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momaday

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Journal Article
Genre (2000) 33 (3-4): 257–268.
Published: 01 September 2000
... it around with me on more plane flights than I can remember and have read it again and again in conference hotel rooms. That piece is N. Scott Momaday's signature essay "The Man Made of Words," in which Momaday explores the deepest sources of stories and the realm beyond the brink of life and death...
Journal Article
Genre (2000) 33 (3-4): 241–245.
Published: 01 September 2000
...- rior claims a certain personal and professional familiarity with the constraints INTRODUCTION 243 imposed by desert islands, so it's no surprise that his choice was made long before he answered this call: N. Scott Momaday's oft...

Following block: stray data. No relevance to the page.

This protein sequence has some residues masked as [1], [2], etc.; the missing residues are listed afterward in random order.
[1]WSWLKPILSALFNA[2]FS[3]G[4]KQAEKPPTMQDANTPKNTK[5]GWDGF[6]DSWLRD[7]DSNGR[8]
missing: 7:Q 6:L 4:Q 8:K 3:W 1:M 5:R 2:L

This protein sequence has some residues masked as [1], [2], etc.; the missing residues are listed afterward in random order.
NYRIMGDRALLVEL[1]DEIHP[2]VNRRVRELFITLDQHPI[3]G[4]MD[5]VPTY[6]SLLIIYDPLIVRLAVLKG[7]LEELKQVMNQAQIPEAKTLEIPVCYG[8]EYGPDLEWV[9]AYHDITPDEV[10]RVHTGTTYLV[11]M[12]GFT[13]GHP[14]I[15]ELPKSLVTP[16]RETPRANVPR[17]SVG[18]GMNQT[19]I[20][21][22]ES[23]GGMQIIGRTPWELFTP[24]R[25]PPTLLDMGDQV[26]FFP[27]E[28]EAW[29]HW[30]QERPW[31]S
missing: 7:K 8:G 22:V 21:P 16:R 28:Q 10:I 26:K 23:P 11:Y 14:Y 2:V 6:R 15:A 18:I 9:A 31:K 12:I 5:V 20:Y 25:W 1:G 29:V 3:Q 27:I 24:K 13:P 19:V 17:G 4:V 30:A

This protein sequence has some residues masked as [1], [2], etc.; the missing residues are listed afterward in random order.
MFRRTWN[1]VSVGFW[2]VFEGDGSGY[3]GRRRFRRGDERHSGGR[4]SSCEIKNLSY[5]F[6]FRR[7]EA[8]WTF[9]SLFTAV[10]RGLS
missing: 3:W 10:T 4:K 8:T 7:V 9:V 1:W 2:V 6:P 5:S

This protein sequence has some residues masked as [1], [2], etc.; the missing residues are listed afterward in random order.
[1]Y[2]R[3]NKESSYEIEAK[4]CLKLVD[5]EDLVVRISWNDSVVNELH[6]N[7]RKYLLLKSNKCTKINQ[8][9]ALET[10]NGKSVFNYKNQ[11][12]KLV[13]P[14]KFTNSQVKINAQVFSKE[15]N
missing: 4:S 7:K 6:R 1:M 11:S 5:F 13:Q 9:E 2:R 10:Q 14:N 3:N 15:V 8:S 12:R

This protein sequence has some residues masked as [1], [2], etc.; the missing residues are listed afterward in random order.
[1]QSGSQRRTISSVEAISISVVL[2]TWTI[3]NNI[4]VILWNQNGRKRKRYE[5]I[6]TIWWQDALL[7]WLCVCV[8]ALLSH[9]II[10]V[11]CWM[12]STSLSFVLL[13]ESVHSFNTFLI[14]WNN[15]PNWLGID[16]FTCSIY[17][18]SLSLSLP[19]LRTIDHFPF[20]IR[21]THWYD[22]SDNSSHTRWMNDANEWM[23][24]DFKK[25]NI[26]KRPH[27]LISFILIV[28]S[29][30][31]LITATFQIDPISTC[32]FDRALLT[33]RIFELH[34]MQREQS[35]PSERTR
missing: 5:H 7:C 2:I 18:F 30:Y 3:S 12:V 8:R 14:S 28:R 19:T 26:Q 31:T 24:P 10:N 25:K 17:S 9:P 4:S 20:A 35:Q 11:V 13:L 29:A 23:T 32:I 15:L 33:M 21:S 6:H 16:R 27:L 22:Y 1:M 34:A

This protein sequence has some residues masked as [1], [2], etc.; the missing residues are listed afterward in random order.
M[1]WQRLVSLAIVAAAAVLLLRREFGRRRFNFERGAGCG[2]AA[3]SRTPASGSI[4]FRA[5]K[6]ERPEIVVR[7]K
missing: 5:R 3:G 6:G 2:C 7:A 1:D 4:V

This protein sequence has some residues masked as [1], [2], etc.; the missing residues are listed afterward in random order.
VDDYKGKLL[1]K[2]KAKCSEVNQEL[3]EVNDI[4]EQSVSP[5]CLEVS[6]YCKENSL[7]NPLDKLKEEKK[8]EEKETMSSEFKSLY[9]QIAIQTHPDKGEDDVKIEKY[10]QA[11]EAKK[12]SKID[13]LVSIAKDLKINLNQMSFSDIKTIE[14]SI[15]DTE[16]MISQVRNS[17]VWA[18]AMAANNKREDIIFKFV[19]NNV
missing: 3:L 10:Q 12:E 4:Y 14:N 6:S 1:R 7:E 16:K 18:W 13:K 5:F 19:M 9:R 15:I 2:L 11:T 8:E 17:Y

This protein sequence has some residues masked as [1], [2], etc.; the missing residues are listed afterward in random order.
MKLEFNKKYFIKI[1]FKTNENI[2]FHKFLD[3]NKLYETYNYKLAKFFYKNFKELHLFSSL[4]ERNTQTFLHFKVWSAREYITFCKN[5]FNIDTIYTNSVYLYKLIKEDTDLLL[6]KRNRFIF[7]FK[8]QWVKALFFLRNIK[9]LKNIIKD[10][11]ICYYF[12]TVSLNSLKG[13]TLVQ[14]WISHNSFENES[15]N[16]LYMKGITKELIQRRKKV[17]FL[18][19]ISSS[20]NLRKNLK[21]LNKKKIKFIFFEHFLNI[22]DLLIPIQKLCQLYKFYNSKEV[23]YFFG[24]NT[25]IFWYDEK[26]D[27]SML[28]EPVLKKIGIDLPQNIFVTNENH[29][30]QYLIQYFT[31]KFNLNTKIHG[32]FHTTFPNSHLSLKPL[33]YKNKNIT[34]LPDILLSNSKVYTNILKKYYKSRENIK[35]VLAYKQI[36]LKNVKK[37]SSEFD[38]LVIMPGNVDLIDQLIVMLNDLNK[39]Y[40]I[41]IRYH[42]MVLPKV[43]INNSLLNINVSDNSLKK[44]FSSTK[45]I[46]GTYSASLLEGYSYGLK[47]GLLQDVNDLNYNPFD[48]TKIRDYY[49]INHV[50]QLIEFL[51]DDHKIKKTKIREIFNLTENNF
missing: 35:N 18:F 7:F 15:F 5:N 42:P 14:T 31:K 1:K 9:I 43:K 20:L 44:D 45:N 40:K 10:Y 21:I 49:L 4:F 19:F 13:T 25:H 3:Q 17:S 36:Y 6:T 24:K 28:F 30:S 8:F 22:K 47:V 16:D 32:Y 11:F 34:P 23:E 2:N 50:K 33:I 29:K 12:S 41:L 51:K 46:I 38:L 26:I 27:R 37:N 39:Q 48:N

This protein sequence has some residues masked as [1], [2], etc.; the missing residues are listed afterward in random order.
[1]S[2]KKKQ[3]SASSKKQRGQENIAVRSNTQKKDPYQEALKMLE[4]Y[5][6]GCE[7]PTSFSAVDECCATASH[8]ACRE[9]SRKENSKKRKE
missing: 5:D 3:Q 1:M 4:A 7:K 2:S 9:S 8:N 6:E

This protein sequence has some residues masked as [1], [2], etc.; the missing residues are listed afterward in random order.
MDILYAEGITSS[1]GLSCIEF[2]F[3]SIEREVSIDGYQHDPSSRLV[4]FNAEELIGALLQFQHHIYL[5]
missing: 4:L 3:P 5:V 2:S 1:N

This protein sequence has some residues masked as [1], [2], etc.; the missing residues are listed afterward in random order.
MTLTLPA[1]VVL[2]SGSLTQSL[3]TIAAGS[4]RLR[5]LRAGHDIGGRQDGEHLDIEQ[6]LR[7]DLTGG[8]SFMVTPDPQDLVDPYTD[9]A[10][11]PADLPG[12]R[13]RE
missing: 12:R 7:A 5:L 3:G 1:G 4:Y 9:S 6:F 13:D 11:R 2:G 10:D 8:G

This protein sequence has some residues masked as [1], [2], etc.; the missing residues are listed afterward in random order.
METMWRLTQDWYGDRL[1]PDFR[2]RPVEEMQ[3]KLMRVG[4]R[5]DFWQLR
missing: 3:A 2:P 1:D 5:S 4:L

Journal Article
Genre (2006) 39 (1): 141–162.
Published: 01 March 2006
..., in Gunn Allen's terms, of Native American Literature ('American Indian Fiction In one sense anti-structuralist, in another reliant on its struc- ture,1 the text employs and illustrates what Gunn Allen describes as a ritual nar- rative: Beginning with Momaday [ritual] began to reassert itself...
Journal Article
Genre (2009) 42 (3-4): 79–98.
Published: 01 September 2009
..., regained in the wake of colonial displacement" (51).17 Teuton reads N. Scott Momaday, James Welch, and Leslie Marmon Silko as offering "a tribal realist approach to identity, experience, and politics in their novels: the protagonists cannot recover their lands, their pasts, and their lives until...